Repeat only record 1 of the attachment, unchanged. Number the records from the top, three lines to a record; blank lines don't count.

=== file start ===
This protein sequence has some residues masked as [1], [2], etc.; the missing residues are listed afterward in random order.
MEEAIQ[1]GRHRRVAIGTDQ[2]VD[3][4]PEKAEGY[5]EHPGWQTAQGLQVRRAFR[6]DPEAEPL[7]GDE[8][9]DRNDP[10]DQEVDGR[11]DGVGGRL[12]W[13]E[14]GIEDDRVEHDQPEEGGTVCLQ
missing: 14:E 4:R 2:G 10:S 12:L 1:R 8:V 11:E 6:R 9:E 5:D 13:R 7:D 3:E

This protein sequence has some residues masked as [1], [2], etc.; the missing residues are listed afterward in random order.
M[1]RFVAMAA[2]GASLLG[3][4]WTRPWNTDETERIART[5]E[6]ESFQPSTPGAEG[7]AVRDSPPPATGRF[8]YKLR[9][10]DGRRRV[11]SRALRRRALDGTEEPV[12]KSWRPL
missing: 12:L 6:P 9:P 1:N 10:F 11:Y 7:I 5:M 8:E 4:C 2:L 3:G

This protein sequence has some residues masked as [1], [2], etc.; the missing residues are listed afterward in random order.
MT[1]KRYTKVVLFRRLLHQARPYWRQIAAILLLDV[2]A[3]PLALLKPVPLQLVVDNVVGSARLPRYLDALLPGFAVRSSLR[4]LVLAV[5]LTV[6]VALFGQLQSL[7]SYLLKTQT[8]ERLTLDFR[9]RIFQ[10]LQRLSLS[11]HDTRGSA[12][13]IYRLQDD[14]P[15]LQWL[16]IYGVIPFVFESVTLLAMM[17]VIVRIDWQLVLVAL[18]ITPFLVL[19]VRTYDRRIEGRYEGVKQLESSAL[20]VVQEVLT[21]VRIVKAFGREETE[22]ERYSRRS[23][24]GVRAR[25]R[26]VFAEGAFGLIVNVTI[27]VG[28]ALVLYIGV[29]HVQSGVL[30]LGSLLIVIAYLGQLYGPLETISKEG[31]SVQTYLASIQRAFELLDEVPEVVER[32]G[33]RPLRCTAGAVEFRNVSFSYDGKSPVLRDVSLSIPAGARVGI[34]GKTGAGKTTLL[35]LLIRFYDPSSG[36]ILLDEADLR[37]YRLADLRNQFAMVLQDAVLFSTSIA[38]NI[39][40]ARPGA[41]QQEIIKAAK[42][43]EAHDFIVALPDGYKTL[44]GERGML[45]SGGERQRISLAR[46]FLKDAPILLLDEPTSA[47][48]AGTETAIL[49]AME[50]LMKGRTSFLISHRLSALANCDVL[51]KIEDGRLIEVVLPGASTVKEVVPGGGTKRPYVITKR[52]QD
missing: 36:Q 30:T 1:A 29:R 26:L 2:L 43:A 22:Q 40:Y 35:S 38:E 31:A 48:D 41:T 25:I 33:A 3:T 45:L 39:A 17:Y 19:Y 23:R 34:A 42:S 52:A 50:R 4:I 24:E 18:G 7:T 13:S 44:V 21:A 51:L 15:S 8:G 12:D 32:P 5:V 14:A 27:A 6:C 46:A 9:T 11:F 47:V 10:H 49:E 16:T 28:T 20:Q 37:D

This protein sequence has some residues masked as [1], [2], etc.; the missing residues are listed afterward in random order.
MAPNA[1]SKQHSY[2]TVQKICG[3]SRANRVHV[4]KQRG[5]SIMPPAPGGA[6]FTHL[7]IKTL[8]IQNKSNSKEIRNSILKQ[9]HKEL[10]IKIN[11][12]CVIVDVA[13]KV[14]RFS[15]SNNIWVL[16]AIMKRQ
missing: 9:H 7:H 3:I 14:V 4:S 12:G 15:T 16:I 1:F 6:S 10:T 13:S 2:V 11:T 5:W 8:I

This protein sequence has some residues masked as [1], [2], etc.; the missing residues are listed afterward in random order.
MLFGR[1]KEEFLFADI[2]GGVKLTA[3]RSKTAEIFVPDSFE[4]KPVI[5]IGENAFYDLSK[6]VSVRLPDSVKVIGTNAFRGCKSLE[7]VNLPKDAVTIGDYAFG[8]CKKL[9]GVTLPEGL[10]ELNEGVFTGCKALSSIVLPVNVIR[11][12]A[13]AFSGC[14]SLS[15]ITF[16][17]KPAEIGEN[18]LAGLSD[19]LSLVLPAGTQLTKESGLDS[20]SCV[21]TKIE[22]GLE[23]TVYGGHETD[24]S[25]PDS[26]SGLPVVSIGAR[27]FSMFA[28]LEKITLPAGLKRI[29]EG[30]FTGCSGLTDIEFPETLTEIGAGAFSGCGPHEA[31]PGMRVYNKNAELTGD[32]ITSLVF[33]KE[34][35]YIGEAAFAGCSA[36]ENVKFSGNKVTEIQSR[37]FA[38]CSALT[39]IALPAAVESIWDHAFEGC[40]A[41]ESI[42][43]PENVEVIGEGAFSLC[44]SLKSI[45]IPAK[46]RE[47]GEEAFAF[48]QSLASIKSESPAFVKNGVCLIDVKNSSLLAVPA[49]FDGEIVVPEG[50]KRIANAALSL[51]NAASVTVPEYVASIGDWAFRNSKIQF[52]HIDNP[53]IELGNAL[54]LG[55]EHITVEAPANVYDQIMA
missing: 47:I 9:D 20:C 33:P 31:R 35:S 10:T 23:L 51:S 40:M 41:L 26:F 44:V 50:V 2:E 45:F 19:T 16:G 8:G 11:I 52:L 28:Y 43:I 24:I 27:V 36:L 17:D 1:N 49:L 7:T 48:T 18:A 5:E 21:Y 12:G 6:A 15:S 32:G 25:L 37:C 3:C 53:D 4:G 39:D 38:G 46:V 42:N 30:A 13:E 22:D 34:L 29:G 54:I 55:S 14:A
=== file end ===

This protein sequence has some residues masked as [1], [2], etc.; the missing residues are listed afterward in random order.
MEEAIQ[1]GRHRRVAIGTDQ[2]VD[3][4]PEKAEGY[5]EHPGWQTAQGLQVRRAFR[6]DPEAEPL[7]GDE[8][9]DRNDP[10]DQEVDGR[11]DGVGGRL[12]W[13]E[14]GIEDDRVEHDQPEEGGTVCLQ
missing: 14:E 4:R 2:G 10:S 12:L 1:R 8:V 11:E 6:R 9:E 5:D 13:R 7:D 3:E